In the real estate industry, the legal concept of land encompasses more than just the ground that we see or that comprises a parcel of property. Land includes everything natural beneath and above the surface. The operative term here is "natural"; but the concept of land need not be completely tangible.

It may be helpful to view land as an inverted pyramid extending from the center of the earth and projecting outwards into the atmosphere. Land includes, but is not necessarily limited to the following elements:

  • Surface ground. This is what most people think of when they hear the term "land," but it's obviously much more.
  • Subsurface soil and water. Landowners have traditionally owned the water underneath their land surface and can access it at will. However, many local governments and new regulations have begun to exercise control over aquifers and other subsurface water sources.
  • Minerals, oil and gas. This is an extension of subsurface land rights. These elements are prime commodities and can give the property owner additional income-if that owner still controls the rights to those subsurface elements. For more information, see the "Subsurface Rights" article.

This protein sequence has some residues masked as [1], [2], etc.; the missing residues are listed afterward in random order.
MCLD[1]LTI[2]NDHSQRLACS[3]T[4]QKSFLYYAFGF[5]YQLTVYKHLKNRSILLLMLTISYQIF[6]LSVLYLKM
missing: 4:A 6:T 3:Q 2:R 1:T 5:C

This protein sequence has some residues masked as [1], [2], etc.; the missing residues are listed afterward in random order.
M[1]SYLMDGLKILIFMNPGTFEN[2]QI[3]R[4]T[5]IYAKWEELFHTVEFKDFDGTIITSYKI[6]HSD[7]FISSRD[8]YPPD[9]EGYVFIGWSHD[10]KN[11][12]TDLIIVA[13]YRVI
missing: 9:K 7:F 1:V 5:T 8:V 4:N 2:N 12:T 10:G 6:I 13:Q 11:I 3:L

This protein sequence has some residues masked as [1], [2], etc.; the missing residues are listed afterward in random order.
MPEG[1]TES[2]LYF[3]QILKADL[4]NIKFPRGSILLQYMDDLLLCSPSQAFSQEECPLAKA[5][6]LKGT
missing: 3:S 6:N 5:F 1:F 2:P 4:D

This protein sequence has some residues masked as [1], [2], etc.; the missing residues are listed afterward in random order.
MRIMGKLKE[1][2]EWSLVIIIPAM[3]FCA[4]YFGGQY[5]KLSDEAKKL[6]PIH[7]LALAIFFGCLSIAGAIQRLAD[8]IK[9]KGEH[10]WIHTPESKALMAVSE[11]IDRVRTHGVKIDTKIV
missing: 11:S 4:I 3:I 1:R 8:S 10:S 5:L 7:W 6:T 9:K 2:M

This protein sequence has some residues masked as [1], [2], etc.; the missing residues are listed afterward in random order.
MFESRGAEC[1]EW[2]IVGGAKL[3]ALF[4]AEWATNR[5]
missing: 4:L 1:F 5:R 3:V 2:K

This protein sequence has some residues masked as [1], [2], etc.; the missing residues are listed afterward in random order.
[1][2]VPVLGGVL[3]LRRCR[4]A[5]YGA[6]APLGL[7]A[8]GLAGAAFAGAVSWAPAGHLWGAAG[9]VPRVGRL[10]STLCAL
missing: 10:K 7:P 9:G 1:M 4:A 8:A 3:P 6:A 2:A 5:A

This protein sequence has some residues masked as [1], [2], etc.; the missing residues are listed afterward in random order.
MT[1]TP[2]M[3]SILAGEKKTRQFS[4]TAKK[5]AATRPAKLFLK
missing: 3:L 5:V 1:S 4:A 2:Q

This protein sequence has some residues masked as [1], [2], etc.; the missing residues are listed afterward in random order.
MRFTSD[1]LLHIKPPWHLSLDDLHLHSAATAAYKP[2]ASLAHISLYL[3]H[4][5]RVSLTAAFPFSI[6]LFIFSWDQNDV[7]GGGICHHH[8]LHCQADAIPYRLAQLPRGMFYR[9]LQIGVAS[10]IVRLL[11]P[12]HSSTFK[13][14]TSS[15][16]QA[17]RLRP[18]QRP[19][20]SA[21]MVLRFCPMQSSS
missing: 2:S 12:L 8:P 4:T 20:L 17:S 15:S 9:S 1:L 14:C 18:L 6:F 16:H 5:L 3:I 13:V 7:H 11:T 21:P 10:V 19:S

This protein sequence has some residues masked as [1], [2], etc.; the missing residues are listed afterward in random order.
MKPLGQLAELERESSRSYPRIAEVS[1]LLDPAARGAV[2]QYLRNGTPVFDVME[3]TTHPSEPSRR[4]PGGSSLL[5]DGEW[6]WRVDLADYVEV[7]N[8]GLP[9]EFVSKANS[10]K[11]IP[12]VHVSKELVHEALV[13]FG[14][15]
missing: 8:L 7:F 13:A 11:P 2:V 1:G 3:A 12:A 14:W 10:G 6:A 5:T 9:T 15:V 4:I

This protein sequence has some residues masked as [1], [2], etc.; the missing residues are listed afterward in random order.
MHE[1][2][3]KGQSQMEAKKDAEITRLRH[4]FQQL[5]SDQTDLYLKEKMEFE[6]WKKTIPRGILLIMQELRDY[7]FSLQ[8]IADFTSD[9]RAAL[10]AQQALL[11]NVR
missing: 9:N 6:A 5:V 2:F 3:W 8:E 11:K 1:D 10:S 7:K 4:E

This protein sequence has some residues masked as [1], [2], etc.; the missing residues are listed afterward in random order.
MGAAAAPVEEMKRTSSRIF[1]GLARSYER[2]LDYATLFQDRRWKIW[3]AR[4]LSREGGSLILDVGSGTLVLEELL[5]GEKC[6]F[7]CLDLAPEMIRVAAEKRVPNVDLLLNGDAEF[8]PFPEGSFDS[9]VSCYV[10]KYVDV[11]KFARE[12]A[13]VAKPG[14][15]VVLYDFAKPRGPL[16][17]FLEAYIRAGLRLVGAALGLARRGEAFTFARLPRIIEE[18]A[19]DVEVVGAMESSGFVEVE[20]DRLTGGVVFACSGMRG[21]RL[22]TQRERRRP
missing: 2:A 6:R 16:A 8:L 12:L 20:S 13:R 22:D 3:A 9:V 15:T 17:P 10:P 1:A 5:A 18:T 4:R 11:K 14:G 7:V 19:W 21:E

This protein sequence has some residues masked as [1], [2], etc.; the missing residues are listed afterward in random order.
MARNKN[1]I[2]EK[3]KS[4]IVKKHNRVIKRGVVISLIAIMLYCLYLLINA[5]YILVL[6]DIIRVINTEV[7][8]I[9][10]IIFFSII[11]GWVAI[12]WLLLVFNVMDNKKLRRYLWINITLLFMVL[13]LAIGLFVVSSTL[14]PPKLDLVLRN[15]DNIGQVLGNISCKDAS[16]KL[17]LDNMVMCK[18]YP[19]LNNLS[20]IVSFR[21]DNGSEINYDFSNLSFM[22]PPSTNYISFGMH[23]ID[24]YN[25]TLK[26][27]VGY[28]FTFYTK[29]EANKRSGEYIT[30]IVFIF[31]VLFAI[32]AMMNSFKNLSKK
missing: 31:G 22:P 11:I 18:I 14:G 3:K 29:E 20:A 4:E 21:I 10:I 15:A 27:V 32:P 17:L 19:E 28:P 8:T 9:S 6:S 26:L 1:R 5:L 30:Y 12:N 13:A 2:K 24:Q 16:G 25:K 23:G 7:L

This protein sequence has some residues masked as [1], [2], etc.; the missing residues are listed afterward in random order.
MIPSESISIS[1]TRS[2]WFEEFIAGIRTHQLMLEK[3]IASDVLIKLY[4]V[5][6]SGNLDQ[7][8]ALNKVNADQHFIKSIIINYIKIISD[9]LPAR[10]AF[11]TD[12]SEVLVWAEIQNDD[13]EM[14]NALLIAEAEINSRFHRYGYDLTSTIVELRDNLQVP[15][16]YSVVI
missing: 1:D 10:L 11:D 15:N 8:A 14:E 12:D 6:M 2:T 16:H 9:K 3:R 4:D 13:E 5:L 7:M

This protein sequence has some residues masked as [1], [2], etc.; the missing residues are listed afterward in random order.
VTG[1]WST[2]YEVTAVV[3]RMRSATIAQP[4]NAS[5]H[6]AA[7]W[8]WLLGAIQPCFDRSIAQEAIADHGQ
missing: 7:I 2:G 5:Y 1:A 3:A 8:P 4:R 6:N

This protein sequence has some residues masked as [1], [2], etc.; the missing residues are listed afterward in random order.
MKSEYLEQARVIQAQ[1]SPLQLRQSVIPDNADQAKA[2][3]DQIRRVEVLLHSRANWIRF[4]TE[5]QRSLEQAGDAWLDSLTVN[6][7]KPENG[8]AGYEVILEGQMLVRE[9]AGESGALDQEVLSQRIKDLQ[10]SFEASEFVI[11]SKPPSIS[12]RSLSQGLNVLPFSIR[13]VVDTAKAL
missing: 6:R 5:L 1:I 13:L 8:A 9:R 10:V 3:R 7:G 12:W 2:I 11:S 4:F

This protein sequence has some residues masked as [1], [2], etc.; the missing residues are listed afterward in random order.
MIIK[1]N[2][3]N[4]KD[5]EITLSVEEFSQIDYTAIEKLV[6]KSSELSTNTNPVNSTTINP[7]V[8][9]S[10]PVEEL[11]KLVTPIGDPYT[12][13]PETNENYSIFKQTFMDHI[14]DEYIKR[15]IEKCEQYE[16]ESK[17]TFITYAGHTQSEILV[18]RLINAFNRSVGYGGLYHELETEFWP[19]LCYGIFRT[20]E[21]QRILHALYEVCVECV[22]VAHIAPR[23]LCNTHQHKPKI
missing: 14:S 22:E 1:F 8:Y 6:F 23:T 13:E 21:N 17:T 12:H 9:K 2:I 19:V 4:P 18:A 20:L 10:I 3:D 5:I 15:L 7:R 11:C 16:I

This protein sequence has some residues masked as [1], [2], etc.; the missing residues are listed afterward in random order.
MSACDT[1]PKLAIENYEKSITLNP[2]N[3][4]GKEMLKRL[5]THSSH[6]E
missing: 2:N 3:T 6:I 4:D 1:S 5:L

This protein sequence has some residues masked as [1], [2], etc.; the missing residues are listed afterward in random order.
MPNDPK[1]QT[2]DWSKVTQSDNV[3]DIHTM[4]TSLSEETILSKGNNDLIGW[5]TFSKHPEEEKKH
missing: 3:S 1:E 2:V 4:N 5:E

• Airspace above the ground. Believe it or not, air space is part of real estate. For example, your neighbor cannot build an overhanging bay window that extends into your property's air space. An increasingly more common discussion of air space involve condominiums, in which the condo owner often only owns the air space within their units—but not the walls, floors or ceilings. For more information, see the "Air Rights" article.
  • Permanently attached natural elements (trees, boulders and vegetation). The law does differentiate between permanent vegetation and annual crops. Trees, grass and perennials are called "fructus naturales" and are considered part of larger real estate. Planted annuals and crops are called "fructus industrials" and are considered personal property. For more information, see the "All About Fixtures"


The concept of personal property, as opposed to real property, will discussed later in this article. As you can see, however, the land can contain both real property and personal property. Ownership of land can also be further divided into different facets-which allow for separate uses and manners of possession.

Example: Ownership of Land

Sally owns a ranch. She learns that there may be precious minerals under her land. She would like to take advantage of this fact, without jeopardizing her ranch operations. So, Sally sells the rights to the mineral under her land without surrendering her land. The mining company that purchases the mineral rights is allowed to mine for it, within strict limits, while Sally is free to continue with her ranch operations.

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Real Estate 101

Real Estate 101

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